High-resolution diatom δ18O records, from the last 150 years, reflecting changes in amount of winter precipitation in two sub-Arctic high-altitude lakes in the Swedish Scandes. Jonsson, C. E., Rosqvist, G. C., Leng, M. J., Bigler, C., Bergman, J., Tillman, P. K., & Sloane, H. J. Journal of Quaternary Science, 25(6):918–930, September, 2010. 00007
High-resolution diatom δ18O records, from the last 150 years, reflecting changes in amount of winter precipitation in two sub-Arctic high-altitude lakes in the Swedish Scandes [link]Paper  doi  abstract   bibtex   
Waters from high-altitude alpine lakes are mainly recharged by meteoric water. Because of seasonal variations in precipitation and temperature and relatively short hydraulic residence times, most high-altitude lakes have lake water isotopic compositions (δ18Olake) that fluctuate due to seasonality in water balance processes. Input from snowmelt, in particular, has a significant role in determining lake water δ18O. Here we compare two high-resolution δ18Odiatom records from lake sediments in the Swedish Scandes with instrumental data from the last century obtained from nearby meteorological stations. The time period AD 1900–1990 is characterised by an increase in winter precipitation and high winter/summer precipitation ratios and this is recorded in δ18Odiatom as decreasing trends. Lowest δ18Odiatom values and highest amount of winter precipitation are found around AD 1990 when the winter North Atlantic Oscillation index was above +2. We conclude that for the last 150 a the main factor affecting the δ18Odiatom signal in these sub-Arctic high-altitude lakes with short residence times has been changes in amount of winter precipitation and that δ18Odiatom derived from high-altitude lakes in the Swedish Scandes can be used as a winter precipitation proxy. Copyright © 2010 John Wiley & Sons, Ltd.
@article{jonsson_high-resolution_2010,
	title = {High-resolution diatom δ{18O} records, from the last 150 years, reflecting changes in amount of winter precipitation in two sub-{Arctic} high-altitude lakes in the {Swedish} {Scandes}},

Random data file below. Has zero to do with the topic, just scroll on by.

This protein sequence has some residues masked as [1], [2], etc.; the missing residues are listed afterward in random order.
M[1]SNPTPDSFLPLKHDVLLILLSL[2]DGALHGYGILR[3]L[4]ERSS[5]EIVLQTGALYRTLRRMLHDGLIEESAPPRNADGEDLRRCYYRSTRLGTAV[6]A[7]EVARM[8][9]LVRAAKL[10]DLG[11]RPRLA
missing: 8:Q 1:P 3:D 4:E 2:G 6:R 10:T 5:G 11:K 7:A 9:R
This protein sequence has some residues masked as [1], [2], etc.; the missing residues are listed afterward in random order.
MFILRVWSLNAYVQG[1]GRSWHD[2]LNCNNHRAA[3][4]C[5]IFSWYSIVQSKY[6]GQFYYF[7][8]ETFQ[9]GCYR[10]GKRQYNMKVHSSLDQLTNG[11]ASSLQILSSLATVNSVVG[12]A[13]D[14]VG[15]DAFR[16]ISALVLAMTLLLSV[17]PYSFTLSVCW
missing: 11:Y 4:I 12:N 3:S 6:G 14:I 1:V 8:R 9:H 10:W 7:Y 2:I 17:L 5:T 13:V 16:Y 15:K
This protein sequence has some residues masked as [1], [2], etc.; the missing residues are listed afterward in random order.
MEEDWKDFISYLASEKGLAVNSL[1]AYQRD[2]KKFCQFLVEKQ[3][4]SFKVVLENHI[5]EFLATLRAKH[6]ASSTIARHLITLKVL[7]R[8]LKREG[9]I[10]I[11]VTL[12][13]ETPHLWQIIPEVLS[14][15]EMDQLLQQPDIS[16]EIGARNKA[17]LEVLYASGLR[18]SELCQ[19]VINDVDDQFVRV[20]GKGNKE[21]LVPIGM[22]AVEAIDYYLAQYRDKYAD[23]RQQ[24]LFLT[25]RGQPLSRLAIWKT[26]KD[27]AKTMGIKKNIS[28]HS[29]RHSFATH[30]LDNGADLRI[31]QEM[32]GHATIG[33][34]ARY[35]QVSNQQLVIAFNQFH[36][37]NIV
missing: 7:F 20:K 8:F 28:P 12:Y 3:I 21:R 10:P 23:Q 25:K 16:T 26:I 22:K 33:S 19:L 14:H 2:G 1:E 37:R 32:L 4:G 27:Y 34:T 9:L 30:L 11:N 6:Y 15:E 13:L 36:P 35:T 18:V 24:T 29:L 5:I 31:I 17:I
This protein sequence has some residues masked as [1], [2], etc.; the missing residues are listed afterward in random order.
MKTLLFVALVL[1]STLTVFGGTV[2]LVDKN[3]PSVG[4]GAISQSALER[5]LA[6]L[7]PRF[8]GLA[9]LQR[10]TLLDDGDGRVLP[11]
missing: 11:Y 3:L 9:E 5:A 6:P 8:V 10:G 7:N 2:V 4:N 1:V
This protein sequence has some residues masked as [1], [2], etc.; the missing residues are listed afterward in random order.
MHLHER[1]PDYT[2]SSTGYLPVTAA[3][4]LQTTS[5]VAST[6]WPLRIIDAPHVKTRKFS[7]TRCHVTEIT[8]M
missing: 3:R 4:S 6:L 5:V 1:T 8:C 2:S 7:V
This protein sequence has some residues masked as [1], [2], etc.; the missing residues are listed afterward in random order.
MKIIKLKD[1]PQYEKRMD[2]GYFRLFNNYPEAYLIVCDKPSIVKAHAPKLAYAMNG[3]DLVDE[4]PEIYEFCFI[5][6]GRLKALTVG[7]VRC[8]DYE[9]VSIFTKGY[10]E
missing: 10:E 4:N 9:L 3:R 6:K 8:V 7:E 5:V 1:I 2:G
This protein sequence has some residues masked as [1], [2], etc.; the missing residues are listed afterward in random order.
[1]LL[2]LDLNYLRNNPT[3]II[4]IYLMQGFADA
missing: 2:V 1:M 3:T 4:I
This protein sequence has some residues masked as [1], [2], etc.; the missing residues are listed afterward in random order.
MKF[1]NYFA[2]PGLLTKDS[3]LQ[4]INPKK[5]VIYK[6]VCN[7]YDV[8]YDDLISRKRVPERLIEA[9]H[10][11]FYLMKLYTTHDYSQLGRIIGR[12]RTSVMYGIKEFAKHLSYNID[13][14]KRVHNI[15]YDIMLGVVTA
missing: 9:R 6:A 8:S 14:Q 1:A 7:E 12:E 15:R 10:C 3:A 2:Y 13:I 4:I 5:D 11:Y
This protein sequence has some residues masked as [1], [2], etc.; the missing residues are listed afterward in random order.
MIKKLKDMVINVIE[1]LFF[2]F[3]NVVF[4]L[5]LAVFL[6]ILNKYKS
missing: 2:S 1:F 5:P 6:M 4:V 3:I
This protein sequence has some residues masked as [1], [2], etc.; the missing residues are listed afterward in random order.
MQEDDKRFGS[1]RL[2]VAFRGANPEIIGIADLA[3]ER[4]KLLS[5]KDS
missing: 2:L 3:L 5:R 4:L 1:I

volume = {25},
	issn = {1099-1417},
	url = {http://onlinelibrary.wiley.com/doi/10.1002/jqs.1372/abstract},
	doi = {10.1002/jqs.1372},
	abstract = {Waters from high-altitude alpine lakes are mainly recharged by meteoric water. Because of seasonal variations in precipitation and temperature and relatively short hydraulic residence times, most high-altitude lakes have lake water isotopic compositions (δ18Olake) that fluctuate due to seasonality in water balance processes. Input from snowmelt, in particular, has a significant role in determining lake water δ18O. Here we compare two high-resolution δ18Odiatom records from lake sediments in the Swedish Scandes with instrumental data from the last century obtained from nearby meteorological stations. The time period AD 1900–1990 is characterised by an increase in winter precipitation and high winter/summer precipitation ratios and this is recorded in δ18Odiatom as decreasing trends. Lowest δ18Odiatom values and highest amount of winter precipitation are found around AD 1990 when the winter North Atlantic Oscillation index was above +2. We conclude that for the last 150 a the main factor affecting the δ18Odiatom signal in these sub-Arctic high-altitude lakes with short residence times has been changes in amount of winter precipitation and that δ18Odiatom derived from high-altitude lakes in the Swedish Scandes can be used as a winter precipitation proxy. Copyright © 2010 John Wiley \& Sons, Ltd.},
	language = {en},
	number = {6},
	urldate = {2017-02-07},
	journal = {Journal of Quaternary Science},
	author = {Jonsson, Christina E. and Rosqvist, Gunhild C. and Leng, Melanie J. and Bigler, Christian and Bergman, Jonas and Tillman, Päivi Kaislahti and Sloane, Hilary J.},
	month = sep,
	year = {2010},
	note = {00007},
	keywords = {North Atlantic Oscillation, diatom silica, high-altitude lakes, oxygen isotopes, winter precipitation},
	pages = {918--930},
}
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